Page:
Are you thinking about renting a storage unit for the first time? Are you one of the many people across America downsizing to save money? Maybe you have always wanted to move to a cottage by the sea and finish your novel. Perhaps you are finally taking that summer backpacking trip through Europe. If the only thing between you and your dreams is your stuff, renting a storage unit is a great way to secure your treasured belongings and set you free to pursue your goals.
Before you rent a storage unit, consider these hints and tips to make the most of the experience. You will want to keep in mind a simple acronym throughout the planning, packing and placing in storage processes: SALT.
Sort. The great thing about choosing storage as part of an overall plan—travel, moving temporarily, or downsizing—is that you will, ideally, have the time to sort through everything you own! Why is this a great thing? The reason is that you will have to opportunity to decide, item by item, what you want to keep, give away, sell or take with you to your new destination.
The best approach to sorting is incremental. Take an hour or two each day for a week (or more if you have a lot of things) and, for each item, ask yourself if you love it, need it, are attached to it (photo albums, family heirlooms) or could go on just as happily without it. The reason that “Sort” is first on the storage-planning list is that while you may currently be living in a two-bedroom apartment, you don’t necessarily need a storage unit that corresponds to that size. Once things are sorted, you will have a much better sense of the storage space you require.
Begin with the largest items—bed, dressers, wall units, entertainment centers. If the items are valuable to you, for financial or emotional reasons, knowing that you will put them in storage will help you ascertain the right sized unit. Work your way through your medium-sized belongings, which will likely fall into collections: clothes (you may even want to separate clothes by season or purpose), sports equipment (note that ski pants and boots would be sorted into this category, not clothing), art pieces, musical instruments, and other items that can be sorted—like with like—into boxes or empty luggage.
Small items are the trickiest. What to do with all those computer cords? Again, group like with like. Seeing all of your computer components in one place will give you the chance to take stock of what you have, decide what you want to put in storage (versus sell, donate or share with friends and family) and what you need to take with you. Allow yourself one “junk drawer” box, where things that just don’t fit anywhere else will be grouped together. Just one junk drawer box, though… otherwise it’s too easy to end up with a dozen boxes filled with miscellany.
Assign. This will be the most valuable tip of this article: assign a number to each item. Number 1 will be assigned to the items you will want or need to access most often or soonest. For example, if you are going hiking in Central America and upon your return will be heading off on a ski trip, all of your ski supplies should be together, and labeled 1. If it’s going to be a long time before you set up your t.v. and music system, those can be labeled 5. When you pack up your things to take to storage, pack the high numbers first and put those items in the back of the unit. Then there’s no need to unpack the entire unit every time you need something from it.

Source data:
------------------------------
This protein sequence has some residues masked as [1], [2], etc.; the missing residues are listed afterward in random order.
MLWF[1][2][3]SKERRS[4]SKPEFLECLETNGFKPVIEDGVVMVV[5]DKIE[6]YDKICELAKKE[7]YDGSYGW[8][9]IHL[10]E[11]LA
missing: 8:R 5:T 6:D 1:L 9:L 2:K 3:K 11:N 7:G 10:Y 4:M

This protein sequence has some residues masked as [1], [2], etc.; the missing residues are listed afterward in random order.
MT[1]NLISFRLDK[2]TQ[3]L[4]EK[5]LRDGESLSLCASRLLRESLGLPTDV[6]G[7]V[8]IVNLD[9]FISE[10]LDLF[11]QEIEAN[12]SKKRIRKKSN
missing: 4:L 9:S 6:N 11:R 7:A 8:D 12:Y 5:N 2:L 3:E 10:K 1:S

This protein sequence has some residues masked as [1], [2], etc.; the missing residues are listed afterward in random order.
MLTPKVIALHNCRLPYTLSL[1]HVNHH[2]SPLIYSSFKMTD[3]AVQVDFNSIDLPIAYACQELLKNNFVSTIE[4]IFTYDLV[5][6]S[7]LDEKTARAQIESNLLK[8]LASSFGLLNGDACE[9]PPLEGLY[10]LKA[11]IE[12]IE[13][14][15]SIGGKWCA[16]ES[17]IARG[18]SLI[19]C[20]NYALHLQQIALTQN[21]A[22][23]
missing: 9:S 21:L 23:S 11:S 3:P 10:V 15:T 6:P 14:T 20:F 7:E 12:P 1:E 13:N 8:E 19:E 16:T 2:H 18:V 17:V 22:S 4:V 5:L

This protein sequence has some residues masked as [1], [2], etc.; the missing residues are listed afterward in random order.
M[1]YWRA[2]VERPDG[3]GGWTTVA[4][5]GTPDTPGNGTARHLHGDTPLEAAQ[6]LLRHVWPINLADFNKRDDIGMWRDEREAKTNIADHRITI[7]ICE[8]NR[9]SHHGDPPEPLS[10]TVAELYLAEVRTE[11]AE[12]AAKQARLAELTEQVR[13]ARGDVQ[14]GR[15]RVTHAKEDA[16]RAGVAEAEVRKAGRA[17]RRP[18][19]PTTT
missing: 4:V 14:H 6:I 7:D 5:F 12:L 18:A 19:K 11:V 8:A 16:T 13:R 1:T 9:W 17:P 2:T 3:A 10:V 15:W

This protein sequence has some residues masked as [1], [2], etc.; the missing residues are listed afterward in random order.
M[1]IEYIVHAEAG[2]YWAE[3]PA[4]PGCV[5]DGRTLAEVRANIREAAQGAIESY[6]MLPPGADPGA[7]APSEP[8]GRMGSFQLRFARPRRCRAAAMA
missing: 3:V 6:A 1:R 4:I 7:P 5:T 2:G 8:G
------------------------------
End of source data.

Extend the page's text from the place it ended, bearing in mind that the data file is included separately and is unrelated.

Label. This is easy. Get a Sharpie® and label every box with the contents (“Skiing” or “business clothes and shoes”) and a number. Write the contents and number on every side of the box. If you are really on the ball and have an extra half hour, keep a list of the boxes and the number you assigned each. This will come in especially handy if you are on the road and need a friend to retrieve something from your storage unit.
Take along. There are a few things that are better not to put in a self storage unit. High-value items like jewelry or coins are, of course, best stored in a safe deposit box. Prescription-only items like medicine and eyeglasses should be kept with you. If you are packing up a large space, like an apartment or house, and moving to a smaller one, you might want to label one box “Daily” with the necessities for your new place—a few towels, basic cookware, and of course your favorite pillow—and make sure it’s easily accessible.
Investing your time into sorting, assigning and labeling your items will pay off throughout the time you store your things. Storage is meant to make your life easier, not more complicated. Take along what you need, and store the rest with the confidence that you have stored only what you truly value, and that you know what you’ve stored and can reach it easily.
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